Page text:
Late Breaking News and Summer Fiction

This morning, Oscar called to tell me that his local NBC/CBS/ABC news channel (or maybe it was CNN — I hadn’t had my first cup of coffee yet) in New York was reporting that NASA had misplaced all of its tapes of the first moonwalk. I scratched my head in wonder: I had read this weeks ago in SEED magazine. Some guy was trying to make a movie about the moonwalk and knew that NASA’s tape footage, shot on the scene as it were, was much superior in resolution and quality than what I saw broadcast over black and white TV when I was a lad. They wanted the footage. NASA agreed and the hunt began for the reels.

Not gonna happen. NASA has misplaced it and folks are worried that if it is stored incorrectly (or at Iron Mountain…ouch!), it will go the way of all the Mercury space program telemetry tapes. Ashes to ashes, rust to rust.

On another front, for those who might be interested, my critique of SNIA’s latest stuff on ILM, through the perspective of Nolan’s old development model for IT, has been published on this morning. The juicy quote turned into a deckhead by my editor says it all:

Summertime is a typically high sales season for guilty-pleasure-but-pointless novels, and SNIA has given us some nice beach reading.

Finally, I am pleased to report that your comments are registering here, and SPAM is being effectively blocked for now. This cuts down on blog maintenance and lets me dedicate more time to actual work.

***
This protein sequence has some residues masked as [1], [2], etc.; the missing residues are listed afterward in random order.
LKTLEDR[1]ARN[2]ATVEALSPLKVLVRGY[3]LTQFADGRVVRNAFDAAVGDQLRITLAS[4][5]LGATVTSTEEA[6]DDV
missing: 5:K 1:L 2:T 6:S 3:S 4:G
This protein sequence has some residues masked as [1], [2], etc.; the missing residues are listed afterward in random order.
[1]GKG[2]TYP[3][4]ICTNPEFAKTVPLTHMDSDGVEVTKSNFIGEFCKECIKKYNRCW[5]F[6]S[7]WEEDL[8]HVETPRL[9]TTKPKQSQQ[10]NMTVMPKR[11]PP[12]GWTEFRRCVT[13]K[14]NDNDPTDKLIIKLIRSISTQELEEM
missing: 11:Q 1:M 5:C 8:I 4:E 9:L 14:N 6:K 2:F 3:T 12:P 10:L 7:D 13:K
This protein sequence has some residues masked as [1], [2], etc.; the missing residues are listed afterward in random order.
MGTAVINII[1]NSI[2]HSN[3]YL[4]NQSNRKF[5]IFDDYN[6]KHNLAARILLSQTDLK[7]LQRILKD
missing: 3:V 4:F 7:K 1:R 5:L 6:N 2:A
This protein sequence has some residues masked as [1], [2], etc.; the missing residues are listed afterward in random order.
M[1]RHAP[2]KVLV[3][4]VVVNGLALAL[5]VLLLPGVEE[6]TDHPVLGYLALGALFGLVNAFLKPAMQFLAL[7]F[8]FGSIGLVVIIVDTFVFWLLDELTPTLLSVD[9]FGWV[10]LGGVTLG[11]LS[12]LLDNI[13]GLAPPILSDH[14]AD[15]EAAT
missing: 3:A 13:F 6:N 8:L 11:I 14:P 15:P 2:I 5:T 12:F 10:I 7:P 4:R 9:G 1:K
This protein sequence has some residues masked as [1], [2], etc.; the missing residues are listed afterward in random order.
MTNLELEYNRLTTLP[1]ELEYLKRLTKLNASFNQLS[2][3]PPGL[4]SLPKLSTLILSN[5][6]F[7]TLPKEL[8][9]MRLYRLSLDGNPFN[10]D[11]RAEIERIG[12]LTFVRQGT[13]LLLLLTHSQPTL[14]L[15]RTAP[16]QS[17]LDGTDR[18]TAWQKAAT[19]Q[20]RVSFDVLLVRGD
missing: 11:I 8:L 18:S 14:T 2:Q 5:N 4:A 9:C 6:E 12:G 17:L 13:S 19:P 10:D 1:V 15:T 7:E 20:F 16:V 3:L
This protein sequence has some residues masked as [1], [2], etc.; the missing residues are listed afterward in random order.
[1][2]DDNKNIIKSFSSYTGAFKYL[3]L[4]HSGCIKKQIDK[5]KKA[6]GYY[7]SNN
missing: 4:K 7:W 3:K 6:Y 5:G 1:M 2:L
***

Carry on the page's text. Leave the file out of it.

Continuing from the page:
4 Responses to “Late Breaking News and Summer Fiction”

  1. mike says:

    I wonder if these folks managing the tapes have to meet the same data retention requirements that companies do becasue of SarbOx, Hipaa and GLBA?

  2. Good observation, Mike. Two things come to mind:

    1. It has already been demonstrated that off site storage companies become responsible for records if their client in the healthcare industry goes under. They can’t just stack stuff by the street like landlords do with evicted tenants. HHS is all over them if they stick patient records in the dumpster. So it seems they are also subject to regs.

    2. As part of a GLB or SOX audit, and probably HIPAA too, the savvy auditor always looks at offsite storage. In the event of a lawsuit under, say, SOX claiming that the company made midnight deletions of records that might be used as evidence, companies must show that they have a policy on deletion. That policy must go beyond what’s in their production storage environment and include same files in their backups and mirrors. Very challenging problem that: deleting data copies wherever they exist — in production frames, archive repositories and off-site storage (plus any paper printouts).

    Isn’t life fun!

  3. Robert Pearson says:

    I wondered where that guy went?
    You know.
    The guy who was in charge of the Exxon Valdez navigation tapes.
    The Perfect Storm is loose…

  4. Tom Treadway says:

    Well, if I had lost the NASA tapes then the first thing I would have done is contact Pick Floyd to see if they had them. Duh!

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